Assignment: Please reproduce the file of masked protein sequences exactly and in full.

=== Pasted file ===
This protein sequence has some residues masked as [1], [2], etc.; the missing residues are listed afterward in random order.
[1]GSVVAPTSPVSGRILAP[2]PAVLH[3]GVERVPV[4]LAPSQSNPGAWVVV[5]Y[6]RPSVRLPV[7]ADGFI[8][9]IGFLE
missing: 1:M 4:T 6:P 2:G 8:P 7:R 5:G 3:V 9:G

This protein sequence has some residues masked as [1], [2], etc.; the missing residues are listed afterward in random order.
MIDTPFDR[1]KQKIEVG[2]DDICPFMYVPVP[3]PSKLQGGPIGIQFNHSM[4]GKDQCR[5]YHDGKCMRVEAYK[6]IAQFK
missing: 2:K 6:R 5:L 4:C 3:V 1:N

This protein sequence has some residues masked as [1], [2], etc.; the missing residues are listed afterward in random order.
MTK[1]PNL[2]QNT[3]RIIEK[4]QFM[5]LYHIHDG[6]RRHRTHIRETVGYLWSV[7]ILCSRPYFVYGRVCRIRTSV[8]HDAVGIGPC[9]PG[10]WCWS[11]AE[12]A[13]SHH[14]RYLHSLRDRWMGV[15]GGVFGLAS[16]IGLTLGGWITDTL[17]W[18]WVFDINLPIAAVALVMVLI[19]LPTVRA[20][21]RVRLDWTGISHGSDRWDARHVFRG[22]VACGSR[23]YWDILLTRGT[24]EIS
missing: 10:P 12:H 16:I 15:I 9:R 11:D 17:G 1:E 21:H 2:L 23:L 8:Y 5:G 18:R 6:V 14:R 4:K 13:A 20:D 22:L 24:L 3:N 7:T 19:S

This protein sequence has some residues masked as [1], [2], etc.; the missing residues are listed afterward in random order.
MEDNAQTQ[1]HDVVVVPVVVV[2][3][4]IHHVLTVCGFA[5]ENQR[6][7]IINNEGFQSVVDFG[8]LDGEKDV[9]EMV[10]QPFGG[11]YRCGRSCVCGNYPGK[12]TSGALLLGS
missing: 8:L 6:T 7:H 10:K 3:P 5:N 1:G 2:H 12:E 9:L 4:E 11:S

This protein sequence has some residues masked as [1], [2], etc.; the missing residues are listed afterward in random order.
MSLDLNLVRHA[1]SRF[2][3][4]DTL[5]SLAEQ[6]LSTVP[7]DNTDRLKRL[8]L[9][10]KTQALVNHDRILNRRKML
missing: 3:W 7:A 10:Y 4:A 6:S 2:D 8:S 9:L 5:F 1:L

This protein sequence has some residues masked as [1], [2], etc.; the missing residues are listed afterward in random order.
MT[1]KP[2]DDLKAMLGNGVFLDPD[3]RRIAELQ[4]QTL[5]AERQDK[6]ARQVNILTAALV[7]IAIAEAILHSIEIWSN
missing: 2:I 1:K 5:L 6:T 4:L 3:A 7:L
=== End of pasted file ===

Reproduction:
This protein sequence has some residues masked as [1], [2], etc.; the missing residues are listed afterward in random order.
[1]GSVVAPTSPVSGRILAP[2]PAVLH[3]GVERVPV[4]LAPSQSNPGAWVVV[5]Y[6]RPSVRLPV[7]ADGFI[8][9]IGFLE
missing: 1:M 4:T 6:P 2:G 8:P 7:R 5:G 3:V 9:G

This protein sequence has some residues masked as [1], [2], etc.; the missing residues are listed afterward in random order.
MIDTPFDR[1]KQKIEVG[2]DDICPFMYVPVP[3]PSKLQGGPIGIQFNHSM[4]GKDQCR[5]YHDGKCMRVEAYK[6]IAQFK
missing: 2:K 6:R 5:L 4:C 3:V 1:N

This protein sequence has some residues masked as [1], [2], etc.; the missing residues are listed afterward in random order.
MTK[1]PNL[2]QNT[3]RIIEK[4]QFM[5]LYHIHDG[6]RRHRTHIRETVGYLWSV[7]ILCSRPYFVYGRVCRIRTSV[8]HDAVGIGPC[9]PG[10]WCWS[11]AE[12]A[13]SHH[14]RYLHSLRDRWMGV[15]GGVFGLAS[16]IGLTLGGWITDTL[17]W[18]WVFDINLPIAAVALVMVLI[19]LPTVRA[20][21]RVRLDWTGISHGSDRWDARHVFRG[22]VACGSR[23]YWDILLTRGT[24]EIS
missing: 10:P 12:H 16:I 15:I 9:R 11:D 17:G 1:E 21:H 2:L 23:L 8:Y 5:G 18:R 6:V 14:R 4:K 13:A 20:D 22:L 24:L 3:N 7:T 19:S

This protein sequence has some residues masked as [1], [2], etc.; the missing residues are listed afterward in random order.
MEDNAQTQ[1]HDVVVVPVVVV[2][3][4]IHHVLTVCGFA[5]ENQR[6][7]IINNEGFQSVVDFG[8]LDGEKDV[9]EMV[10]QPFGG[11]YRCGRSCVCGNYPGK[12]TSGALLLGS
missing: 8:L 6:T 7:H 10:K 3:P 5:N 1:G 2:H 12:E 9:L 4:E 11:S

This protein sequence has some residues masked as [1], [2], etc.; the missing residues are listed afterward in random order.
MSLDLNLVRHA[1]SRF[2][3][4]DTL[5]SLAEQ[6]LSTVP[7]DNTDRLKRL[8]L[9][10]KTQALVNHDRILNRRKML
missing: 3:W 7:A 10:Y 4:A 6:S 2:D 8:S 9:L 5:F 1:L

This protein sequence has some residues masked as [1], [2], etc.; the missing residues are listed afterward in random order.
MT[1]KP[2]DDLKAMLGNGVFLDPD[3]RRIAELQ[4]QTL[5]AERQDK[6]ARQVNILTAALV[7]IAIAEAILHSIEIWSN
missing: 2:I 1:K 5:L 6:T 4:L 3:A 7:L